Political and Economic Tailwinds May Lift Sununu's First Foray in State Budget

Feb 8, 2017

 

No one has ever called crafting a state budget easy. There are thousands of decisions and myriad competing interests. And for a new governor, there is also the crunch of getting it all done and printed a mere six weeks after taking office.

But if Gov. Chris Sununu is at all anxious about his final product, he isn’t showing it.

“I think people will be very pleasantly surprised with what New Hampshire can do, kind of the pent-up potential, I think, that we have yet to really explore in terms of how we budget and how we prioritize the needs of the state,” he said this week.

According to the governor, total spending in his two-year budget will come in at around $12 billion dollars; $700 million more than the state’ current spending plan.

Charlie Arlinghaus is Sununu’s top budget adviser. He’s watched state budgets come and go as president of the free-market Josiah Bartlett Center for Public Policy. He says Sununu sees this budget as a chance for New Hampshire to break some bad habits.

“This governor wants the two-year budget balanced in and of itself, not from outside forces, from lawsuits, or one-time carry-forwards or any kind of gimmick," Arlinghaus said. "And that’s not something we always see in New Hampshire, at least in the last decade, because of pressures. So, it’s unusual.”  

 

So are the circumstances Sununu is inheriting.  The New Hampshire economy is strong. The state’s balance sheet is solid. New Hampshire faces no imminent threat from costly lawsuits. And then there is the honeymoon vibe at the state house. 

“We are so elated to have a republican governor that we will listen very closely to his ideas, and I expect he’ll have more influence than governors in the past because we have waited so long to have a republican governor," said Republican Rep. Ken Weyler, who sits on the House Finance Committee.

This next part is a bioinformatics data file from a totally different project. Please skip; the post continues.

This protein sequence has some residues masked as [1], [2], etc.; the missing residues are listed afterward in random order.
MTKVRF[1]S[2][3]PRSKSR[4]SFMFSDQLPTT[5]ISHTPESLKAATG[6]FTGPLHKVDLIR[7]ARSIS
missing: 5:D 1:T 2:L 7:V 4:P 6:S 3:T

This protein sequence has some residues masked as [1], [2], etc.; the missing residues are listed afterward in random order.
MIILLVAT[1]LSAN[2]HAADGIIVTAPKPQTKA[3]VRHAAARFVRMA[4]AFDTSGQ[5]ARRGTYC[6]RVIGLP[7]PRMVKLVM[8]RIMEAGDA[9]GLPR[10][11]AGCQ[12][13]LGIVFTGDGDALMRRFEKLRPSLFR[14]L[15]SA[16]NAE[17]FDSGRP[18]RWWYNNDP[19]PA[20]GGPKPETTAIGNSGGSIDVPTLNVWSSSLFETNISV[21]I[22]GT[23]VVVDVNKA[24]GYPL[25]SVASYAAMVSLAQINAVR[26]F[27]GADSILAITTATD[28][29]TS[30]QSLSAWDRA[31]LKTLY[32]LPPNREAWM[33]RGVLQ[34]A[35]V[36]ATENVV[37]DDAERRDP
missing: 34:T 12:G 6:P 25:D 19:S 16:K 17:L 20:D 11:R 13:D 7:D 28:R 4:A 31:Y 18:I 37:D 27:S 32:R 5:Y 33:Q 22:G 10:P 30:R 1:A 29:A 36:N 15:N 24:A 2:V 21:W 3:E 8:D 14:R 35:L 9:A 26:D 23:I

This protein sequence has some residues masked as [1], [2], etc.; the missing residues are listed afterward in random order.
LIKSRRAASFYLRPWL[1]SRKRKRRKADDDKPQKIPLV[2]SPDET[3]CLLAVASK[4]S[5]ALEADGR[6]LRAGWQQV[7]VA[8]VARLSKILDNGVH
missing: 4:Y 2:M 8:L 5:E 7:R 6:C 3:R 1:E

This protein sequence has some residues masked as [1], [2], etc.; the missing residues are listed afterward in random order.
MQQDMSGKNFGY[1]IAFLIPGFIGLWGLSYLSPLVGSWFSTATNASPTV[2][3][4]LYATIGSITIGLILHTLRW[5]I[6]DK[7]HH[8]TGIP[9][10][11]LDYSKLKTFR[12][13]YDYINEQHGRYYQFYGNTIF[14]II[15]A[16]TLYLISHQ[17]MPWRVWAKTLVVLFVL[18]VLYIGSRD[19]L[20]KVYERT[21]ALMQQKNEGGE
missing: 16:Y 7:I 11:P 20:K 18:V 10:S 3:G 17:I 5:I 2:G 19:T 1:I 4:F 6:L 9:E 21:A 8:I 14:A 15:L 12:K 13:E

Another factor that might help Sununu get his way is that he hasn’t made many specific demands. As a candidate, he said wanted to cut business taxes but didn’t name a specific rate. He said he supported full-day kindergarten but never dwelled on it.  And unlike his predecessors -- think Maggie Hassan on a casino, or John Lynch’s and Craig Benson’s promises to eliminate the statewide property tax – Sununu has given  himself political room in the budget debate.

That will shrink dramatically when his budget is presented in all its line items. But Arlinghaus said a radical departure from the status quo isn’t in the cards.

“At the end of the day you start where you are today," he said. "There are 43 agencies in the budget; there will be 43 agencies in the budget. Will he have some new programs and new ideas? Sure he will. But I don’t think there is going to be anything shocking.”

Such a result would honor the work of top republicans, including Senate President Chuck Morse, who built the current state budget. But it would also be a welcome outcome for  Democrats. You’d have to go back to 2003 to find a budget process in which their ability to affect the outcome was so marginal.  

Rep. Dan Eaton, a top Democratic budget writer in the House, says this is a rare year when the conditions exist for a governor of goodwill to please everyone:

“We are sitting pretty good on being able to do a clear budget and meet all the essential needs. Unless there is some sort of political dogma or drama that we are not aware of, I can’t fathom where we are going to have serious problems.”

The budget will be debated until the end of June, which leaves plenty of time for disagreements to emerge.